There clearly needs to be something done to promote more diversity in managers in the Premier League but it needs to go beyond managers to other roles as well. Pinning it on something like the Rooney rule will fail. Former Dolphin’s coach Brian Flores is suing the NFL for discrimination and cites the Rooney Rule as not working. In the meantime there is a great initiative called the Football Black List that is attempting to place BAME people in more senior roles by leveraging BAME role models to help as mentors. As well as educating current boards on what they can do to improve BAME representation – including sitting on boards but it could be as physios, nutritionists, analysts, etc. All premier league clubs need to reach out to Leon Mann and hear him speak – he is a fantastic speaker on this.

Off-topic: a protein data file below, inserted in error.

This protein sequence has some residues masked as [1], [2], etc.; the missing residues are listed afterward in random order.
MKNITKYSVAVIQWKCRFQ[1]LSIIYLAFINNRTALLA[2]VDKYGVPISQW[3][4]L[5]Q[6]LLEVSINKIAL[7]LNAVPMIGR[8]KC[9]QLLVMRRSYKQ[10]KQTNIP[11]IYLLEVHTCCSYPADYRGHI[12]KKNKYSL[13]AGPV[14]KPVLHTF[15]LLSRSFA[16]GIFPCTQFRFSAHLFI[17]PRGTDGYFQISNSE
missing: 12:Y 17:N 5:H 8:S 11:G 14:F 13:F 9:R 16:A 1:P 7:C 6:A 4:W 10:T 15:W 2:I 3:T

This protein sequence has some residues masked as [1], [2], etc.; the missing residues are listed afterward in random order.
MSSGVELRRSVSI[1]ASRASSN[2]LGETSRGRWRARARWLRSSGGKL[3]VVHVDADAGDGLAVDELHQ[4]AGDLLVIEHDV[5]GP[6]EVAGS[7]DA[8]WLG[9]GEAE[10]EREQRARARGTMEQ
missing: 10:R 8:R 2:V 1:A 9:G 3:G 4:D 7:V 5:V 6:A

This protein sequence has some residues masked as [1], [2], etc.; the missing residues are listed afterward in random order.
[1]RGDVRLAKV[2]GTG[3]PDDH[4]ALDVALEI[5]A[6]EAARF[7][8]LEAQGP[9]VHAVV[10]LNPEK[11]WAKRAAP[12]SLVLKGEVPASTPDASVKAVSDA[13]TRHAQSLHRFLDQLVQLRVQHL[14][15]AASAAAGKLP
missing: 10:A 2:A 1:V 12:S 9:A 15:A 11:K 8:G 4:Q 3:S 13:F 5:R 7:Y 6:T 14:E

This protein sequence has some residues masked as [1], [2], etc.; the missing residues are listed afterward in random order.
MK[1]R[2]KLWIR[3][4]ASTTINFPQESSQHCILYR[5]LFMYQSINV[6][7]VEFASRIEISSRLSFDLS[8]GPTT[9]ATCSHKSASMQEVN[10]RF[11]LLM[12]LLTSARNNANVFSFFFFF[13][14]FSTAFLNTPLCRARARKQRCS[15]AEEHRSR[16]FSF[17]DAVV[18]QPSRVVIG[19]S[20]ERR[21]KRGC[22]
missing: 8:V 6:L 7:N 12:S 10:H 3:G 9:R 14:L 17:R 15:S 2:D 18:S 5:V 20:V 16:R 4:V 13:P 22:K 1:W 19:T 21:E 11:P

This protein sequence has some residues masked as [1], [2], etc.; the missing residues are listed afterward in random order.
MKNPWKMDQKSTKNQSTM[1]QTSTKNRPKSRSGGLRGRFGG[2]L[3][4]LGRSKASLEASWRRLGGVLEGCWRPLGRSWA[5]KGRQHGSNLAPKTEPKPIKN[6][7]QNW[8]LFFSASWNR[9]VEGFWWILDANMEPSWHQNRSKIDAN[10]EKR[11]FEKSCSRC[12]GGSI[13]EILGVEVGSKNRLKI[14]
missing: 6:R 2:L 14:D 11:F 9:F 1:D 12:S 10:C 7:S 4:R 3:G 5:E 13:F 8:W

While I am glad to see Raith Rovers are reconsidering their decision to hire Goodwillie (if ever there was a more ironic name for a rapist) it was more about the tone deaf nature in which the club went about the decision. It is not just the idea of someone having a criminal past but the fact Goodwillie is not repentant in any way. A business that employs women, runs women teams, has a major sponsor as a woman and has customers who are women, should not be employing a convicted rapist. The fact that the law makes it hard to convict rapists and so many are never brought to the police as a result, should not be used to question when the case is won in civil court. It is not like they are hiring someone who stole bikes. And particularly during a time when there have been several high profile cases recently against footballers – who are seen as getting away with abusing women, and worse, because of their fame.
Football clubs like any business need to do better in terms of diversity. Football goes out of its way to become a part of the community and so it has a higher bar when it comes to better representing that community as a whole. There was outrage at the ‘big 6’ endorsing a Super League when truly there should be greater outrage around the low BAME employment and misogyny that still characterizes the game.